Barnstable

Barnstable (Barnstable County)

Location: 2 Park Avenue, Centerville
Coordinates: 41°38’59.3″N 70°20’55.2″W
Date dedicated: July 1866
Architect/sculptor: Unknown
Number listed: 32 men lost in the war

Barnstable’s Civil War monument is located in the village of Centerville on a small, neatly landscaped green at the junction of Main Street and Park Avenue. The green contains several memorials to those from this Cape Cod town who served in various wars. The granite obelisk, dedicated in July 1866 is among the oldest Civil War memorials in the Commonwealth (only two older have thus far been documented in the course of this project). The primary inscription reads, “They died for their country.”

The Grand Army of the Republic Post in Centerville was named for Color Sergeant Theodore Parkman of the 45th Massachusetts Infantry. Although Parkman had no direct connection to Barnstable, 25 of the 160 men from Barnstable who served in the war served with Parkman in the 45th Massachusetts. He was considered a hero and Barnstable veterans evidently remembered him fondly. Parkman, born in 1837, was the scion of a well-known Boston family. His father was a Unitarian minister and antislavery activist. His mother was a Transcendentalist and feminist. Just before the war, Theodore earned a Doctorate in Chemistry in Germany and in October 1861 returned home to work as a chemist at Harvard College. His first cousin, Robert Gould Shaw, and many of his friends had already enlisted. In August 1862, Parkman followed them, enlisting as a private with the 45th Massachusetts. Given his family’s connections, Parkman might easily have secured an officer’s commission and his father questioned him on this, asking, “Are you quite sure that you realize the life of a private? I suppose you might have to dig all day in the trenches.” Theodore responded, “Well, you know, father, I am not going for the fun of the thing.”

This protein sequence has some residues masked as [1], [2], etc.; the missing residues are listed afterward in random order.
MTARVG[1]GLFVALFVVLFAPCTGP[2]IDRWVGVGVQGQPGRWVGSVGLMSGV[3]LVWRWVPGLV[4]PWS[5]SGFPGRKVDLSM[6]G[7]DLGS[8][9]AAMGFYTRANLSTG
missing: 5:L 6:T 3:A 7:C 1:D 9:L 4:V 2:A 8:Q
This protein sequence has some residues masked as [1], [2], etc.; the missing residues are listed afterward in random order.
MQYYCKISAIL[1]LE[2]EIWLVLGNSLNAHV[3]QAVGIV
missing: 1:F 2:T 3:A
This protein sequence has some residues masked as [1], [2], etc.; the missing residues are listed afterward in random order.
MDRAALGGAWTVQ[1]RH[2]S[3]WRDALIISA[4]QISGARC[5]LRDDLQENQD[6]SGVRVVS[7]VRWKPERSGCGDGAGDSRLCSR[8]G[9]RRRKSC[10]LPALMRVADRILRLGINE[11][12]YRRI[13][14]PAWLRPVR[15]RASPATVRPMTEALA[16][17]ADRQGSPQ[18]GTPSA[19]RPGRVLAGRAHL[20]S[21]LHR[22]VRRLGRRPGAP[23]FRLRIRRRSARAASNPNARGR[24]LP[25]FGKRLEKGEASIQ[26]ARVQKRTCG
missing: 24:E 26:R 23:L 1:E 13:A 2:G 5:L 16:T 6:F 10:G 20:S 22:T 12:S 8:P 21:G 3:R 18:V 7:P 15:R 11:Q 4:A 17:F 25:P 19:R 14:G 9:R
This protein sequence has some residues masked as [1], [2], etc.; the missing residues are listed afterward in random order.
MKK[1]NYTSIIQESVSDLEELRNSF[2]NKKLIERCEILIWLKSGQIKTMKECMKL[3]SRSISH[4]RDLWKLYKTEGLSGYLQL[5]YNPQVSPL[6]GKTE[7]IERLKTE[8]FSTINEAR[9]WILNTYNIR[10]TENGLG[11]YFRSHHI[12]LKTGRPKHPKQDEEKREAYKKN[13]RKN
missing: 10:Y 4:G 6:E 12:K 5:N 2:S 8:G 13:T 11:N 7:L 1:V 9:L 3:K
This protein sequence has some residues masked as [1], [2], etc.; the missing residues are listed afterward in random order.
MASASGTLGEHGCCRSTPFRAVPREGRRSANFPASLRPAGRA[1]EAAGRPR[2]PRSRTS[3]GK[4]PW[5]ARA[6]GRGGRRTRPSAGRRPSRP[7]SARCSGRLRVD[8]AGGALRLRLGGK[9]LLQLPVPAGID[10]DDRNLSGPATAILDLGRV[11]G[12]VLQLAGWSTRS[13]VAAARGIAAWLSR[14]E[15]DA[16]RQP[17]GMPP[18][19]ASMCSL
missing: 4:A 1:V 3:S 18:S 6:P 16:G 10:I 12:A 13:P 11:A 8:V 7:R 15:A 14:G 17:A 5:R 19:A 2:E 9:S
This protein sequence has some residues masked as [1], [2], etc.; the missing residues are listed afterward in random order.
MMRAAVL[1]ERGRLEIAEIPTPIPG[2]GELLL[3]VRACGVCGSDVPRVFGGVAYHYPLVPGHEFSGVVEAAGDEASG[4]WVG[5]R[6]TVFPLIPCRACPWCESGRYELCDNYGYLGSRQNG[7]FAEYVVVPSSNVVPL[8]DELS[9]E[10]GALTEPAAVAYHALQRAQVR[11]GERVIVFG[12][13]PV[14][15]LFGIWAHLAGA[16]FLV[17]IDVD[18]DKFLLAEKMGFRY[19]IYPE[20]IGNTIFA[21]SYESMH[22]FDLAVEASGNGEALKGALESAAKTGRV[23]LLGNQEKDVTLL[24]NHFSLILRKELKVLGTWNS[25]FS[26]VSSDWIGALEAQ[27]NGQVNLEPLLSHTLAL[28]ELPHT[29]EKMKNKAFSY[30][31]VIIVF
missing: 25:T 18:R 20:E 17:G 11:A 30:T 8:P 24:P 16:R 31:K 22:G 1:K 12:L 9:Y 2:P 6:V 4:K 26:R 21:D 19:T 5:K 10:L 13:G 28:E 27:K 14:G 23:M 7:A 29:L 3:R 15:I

Parkman, Theodore
Color Sergeant Theodore Parkman of Newton after whom the Barnstable GAR Post was named.

The 45th Massachusetts was stationed in New Bern, North Carolina and participated in several expeditions to the interior. Parkman quickly advanced in rank to color sergeant and was admired by his comrades in the regiment. A member of his company recorded that after a skirmish at Kinston, North Carolina, Parkman gathered his company together that evening and spoke “of the things that make us all better and nobler men.”

On December 16, 1862, the regiment took part in the Battle of Whitehall, North Carolina. The 45th was posted in front of a Union battery as support and was ordered to lie down as the gunners dueled with a Confederate battery across the river. The river bank on the Union side was higher and therefore the Union gunners were ordered to depress the elevation of their guns. Sadly, this put the 45th Massachusetts in the line of fire and Sgt. Parkman was killed by friendly fire. His remains were buried in Forest Hills Cemetery in Jamaica Plain. His portrait hangs in Memorial Hall at Harvard University. A copy of this portrait was given to the GAR Post in Centerville, although it is not clear if that portrait survives.

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